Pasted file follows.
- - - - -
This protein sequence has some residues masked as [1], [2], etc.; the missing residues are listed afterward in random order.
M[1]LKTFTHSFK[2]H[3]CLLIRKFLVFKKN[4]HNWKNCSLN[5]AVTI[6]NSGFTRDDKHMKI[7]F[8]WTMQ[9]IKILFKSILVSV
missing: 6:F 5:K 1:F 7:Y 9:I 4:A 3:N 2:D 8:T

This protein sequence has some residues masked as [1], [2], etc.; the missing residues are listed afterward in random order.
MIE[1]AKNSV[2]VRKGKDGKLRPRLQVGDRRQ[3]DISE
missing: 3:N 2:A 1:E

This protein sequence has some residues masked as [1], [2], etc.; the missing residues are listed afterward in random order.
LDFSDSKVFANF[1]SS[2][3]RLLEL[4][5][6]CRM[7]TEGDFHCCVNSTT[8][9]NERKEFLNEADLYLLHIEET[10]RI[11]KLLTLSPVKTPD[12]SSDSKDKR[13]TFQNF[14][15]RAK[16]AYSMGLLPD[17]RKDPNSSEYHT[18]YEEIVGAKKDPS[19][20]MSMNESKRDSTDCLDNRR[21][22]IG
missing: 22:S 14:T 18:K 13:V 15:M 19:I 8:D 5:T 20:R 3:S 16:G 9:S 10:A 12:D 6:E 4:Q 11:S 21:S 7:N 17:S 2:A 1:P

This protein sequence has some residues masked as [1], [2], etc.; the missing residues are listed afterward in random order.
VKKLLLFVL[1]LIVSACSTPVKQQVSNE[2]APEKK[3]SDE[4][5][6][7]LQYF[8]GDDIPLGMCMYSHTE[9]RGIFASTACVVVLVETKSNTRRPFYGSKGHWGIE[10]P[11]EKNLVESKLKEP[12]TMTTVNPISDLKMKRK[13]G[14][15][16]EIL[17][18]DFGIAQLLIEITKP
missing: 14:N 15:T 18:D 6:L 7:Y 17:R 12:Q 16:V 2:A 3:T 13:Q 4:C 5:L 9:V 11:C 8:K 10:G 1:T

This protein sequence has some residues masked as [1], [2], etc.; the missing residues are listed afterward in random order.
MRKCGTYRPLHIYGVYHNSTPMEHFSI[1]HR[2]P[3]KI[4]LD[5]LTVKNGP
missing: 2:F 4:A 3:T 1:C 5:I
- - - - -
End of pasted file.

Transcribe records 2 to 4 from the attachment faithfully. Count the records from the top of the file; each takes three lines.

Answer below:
This protein sequence has some residues masked as [1], [2], etc.; the missing residues are listed afterward in random order.
MIE[1]AKNSV[2]VRKGKDGKLRPRLQVGDRRQ[3]DISE
missing: 3:N 2:A 1:E

This protein sequence has some residues masked as [1], [2], etc.; the missing residues are listed afterward in random order.
LDFSDSKVFANF[1]SS[2][3]RLLEL[4][5][6]CRM[7]TEGDFHCCVNSTT[8][9]NERKEFLNEADLYLLHIEET[10]RI[11]KLLTLSPVKTPD[12]SSDSKDKR[13]TFQNF[14][15]RAK[16]AYSMGLLPD[17]RKDPNSSEYHT[18]YEEIVGAKKDPS[19][20]MSMNESKRDSTDCLDNRR[21][22]IG
missing: 22:S 14:T 18:K 13:V 15:M 19:I 8:D 5:T 20:R 3:S 16:G 9:S 10:A 12:D 6:E 4:Q 11:S 21:S 7:N 17:S 2:A 1:P

This protein sequence has some residues masked as [1], [2], etc.; the missing residues are listed afterward in random order.
VKKLLLFVL[1]LIVSACSTPVKQQVSNE[2]APEKK[3]SDE[4][5][6][7]LQYF[8]GDDIPLGMCMYSHTE[9]RGIFASTACVVVLVETKSNTRRPFYGSKGHWGIE[10]P[11]EKNLVESKLKEP[12]TMTTVNPISDLKMKRK[13]G[14][15][16]EIL[17][18]DFGIAQLLIEITKP
missing: 14:N 15:T 18:D 6:L 7:Y 17:R 12:Q 16:V 2:A 3:T 13:Q 4:C 5:L 9:V 11:C 8:K 10:G 1:T